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How to Use Salicylic Acid to Remove Warts

Salicylic acid, a caustic substance, can treat a variety of skin problems, including acne, psoriasis, dermatitis, corns, calluses and warts 1. Many over-the-counter wart treatments, for plantar warts on the feet and common warts on the fingers and hands, contain salicylic acid 1. Simple to use, this acid will generally remove a wart within several weeks if applied regularly and properly.

Select an appropriate product to treat your specific wart type. Over-the-counter salicylic acid preparations can treat plantar warts, which grow on the soles of the feet, and warts on other common areas, such as the hands and fingers 1. The products are geared for easy application on the specific area. For example, adhesive pads can be impregnated with salicylic acid so they can be stuck over plantar warts 1.

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Wash and dry the wart and surrounding skin area. This prepares the wart for the salicylic acid application 1. The acid will be able to penetrate it and do its work.

Apply the salicylic acid as directed in the product's packaging 1. Generally you will either be directed to apply a liquid to the wart and cover it with a bandage or you will affix an adhesive pad soaked with salicylic acid over the wart 1.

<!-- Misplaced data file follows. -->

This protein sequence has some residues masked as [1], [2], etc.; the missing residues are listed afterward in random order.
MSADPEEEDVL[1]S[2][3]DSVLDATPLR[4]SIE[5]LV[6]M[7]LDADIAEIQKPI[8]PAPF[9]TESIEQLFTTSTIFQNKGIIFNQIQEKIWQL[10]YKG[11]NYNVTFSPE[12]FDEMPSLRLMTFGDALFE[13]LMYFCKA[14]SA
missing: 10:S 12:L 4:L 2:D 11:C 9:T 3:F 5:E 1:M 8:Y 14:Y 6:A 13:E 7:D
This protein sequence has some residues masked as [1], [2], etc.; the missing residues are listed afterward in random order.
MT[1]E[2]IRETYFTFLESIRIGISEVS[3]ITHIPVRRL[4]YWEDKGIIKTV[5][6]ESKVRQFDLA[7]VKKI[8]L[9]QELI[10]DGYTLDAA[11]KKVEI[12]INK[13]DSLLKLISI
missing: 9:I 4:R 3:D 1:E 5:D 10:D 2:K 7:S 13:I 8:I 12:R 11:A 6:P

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Leave the salicylic acid on the wart as directed on the product's package 1. This will typically be for between 24 and 48 hours, according to the Mayo Clinic. The covering should stay in place for the entire time. Replace it if it falls off before the prescribed amount of time.

Remove the covering, wash off the acid and reapply it as directed. The Mayo Clinic recommends that dead skin should be filed off the wart before applying more acid 1. The area can be soaked in warm water for 10 minutes first to make the filing easier.

Continue the process until the wart is completely removed, which may take several weeks. The acid will destroy a little more of the wart with each application until the last of the dead skin can finally be filed away.


The Mayo Clinic warns that children are often more vulnerable to salicylic acid's effects and are at higher risk of developing skin irritation. The product should not be used on anyone under age 2 and should not be covered with an air-tight wrap after being applied to a child.

The American Academy of Dermatology states that other types of skin growths can look like warts. It recommends consulting a doctor rather than self-treating with salicylic acid unless you are absolutely sure your growth is a wart.